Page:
Despite all this "An Overdose Of Death..." is not purely a Discharge rip-off and has numerous 80s Thrash influences brought to a modern age and style by Toxic Holocaust rather like their contemporaries Municipal Waste. Nuclear Assault-ian groove is aplenty in "Endless Armageddon" as well as the politically infused lyrics right across the album which Dan Lilker and co. were famous for back in the 80s. "Future Shock" kicks off in NWOBHM tones and in other instances too more than a hint of Saxon and Accept can be heard, heralding "An Overdose Of Death" as an album for the whole family - a family that of course consisted of hardcore punk, NWOBHM and Thrash fans. So none. Never mind, "City Of A Million Graves" is a proper Thrashing Thrasher and is so distinctly setting off alarm bells in my head of some old classic that I can't actually remember what it is - most likely something off "Kill 'Em All" or some old Sodom track. Either way it's all stuff you should already own so find it out for yourself!

As has been the case with nearly all the albums of the new Thrash generation I have heard, an individual identity, or lack of, is the biggest drawback, as is a production that by no means bad just don't compare to the greatness of the likes of "Hear Nothing...", "Kill 'Em All" or "Agent Orange" (Sodom). Toxic Holocaust are far from the least generic of the new generation of Thrashers, helped enormously by Joel Grind's crusty vocals, and "An Overdose Of Death..." will definitely go down as a good record but won't ever reach the status of the classics mentioned in the review. Perhaps as one of my favourite Doom bands once said, some people were just 'born too late'...

Originally written for

Toxic Holocaust - An overdose of death... - 75%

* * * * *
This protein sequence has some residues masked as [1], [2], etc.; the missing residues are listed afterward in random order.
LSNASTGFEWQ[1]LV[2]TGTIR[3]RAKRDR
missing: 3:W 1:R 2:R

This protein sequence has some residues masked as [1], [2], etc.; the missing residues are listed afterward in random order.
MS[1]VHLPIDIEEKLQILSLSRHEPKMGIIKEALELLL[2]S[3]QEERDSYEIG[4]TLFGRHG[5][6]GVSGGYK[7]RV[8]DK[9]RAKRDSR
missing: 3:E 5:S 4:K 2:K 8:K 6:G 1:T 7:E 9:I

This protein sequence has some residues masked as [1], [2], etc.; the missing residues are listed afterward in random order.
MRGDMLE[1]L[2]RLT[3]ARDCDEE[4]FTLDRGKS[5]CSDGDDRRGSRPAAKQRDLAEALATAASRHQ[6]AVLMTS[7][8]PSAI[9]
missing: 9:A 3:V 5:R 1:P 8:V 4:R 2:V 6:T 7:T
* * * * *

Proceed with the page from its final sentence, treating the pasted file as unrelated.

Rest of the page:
Radagast, November 21st, 2008

Though rising to prominence only recently and finally signing to a decent sized label, Joel Grind and his Toxic Holocaust project have been thrashing away since 1999, with the spiralling amount of demos, EPs and splits released since being dwarfed only by the innumerable cast of touring musicians that have followed the one-man riff factory across the globe in his mission to stick 2 fingers up to the norm.

Underground purists need not fear the dreaded influence of the label on their mad-haired hero though (going from years of self-promotion to a mid-tier outfit like Relapse is I suppose comparable to an established band switching from a respectable indie label to a major) as the scuzzy, Eurothrash-meets-hardcore sound Grind has established on his sprawling discography remains undiluted on his 3rd full length CD, 'An overdose of death...'

Slight improvements in production and vocal delivery are the only hints as to any adjustments in style from the 2 CDs already rolled out. The only serious change in approach is Grind's decision to relinquish drumming duties to Donny Paycheck (usually seen with punk outfit Zeke), and it has proved a shrewd decision. Having a more specialist musician on the stool has tightened up the sound noticeably (probably also due in part to the residency of grunge super-producer Jack Endino, whose presence is otherwise thankfully not noticeable) and he offers a performance of greater flair than any of Grind's own to date with an assured display less reliant on rapid snare hits and cymbal swatting.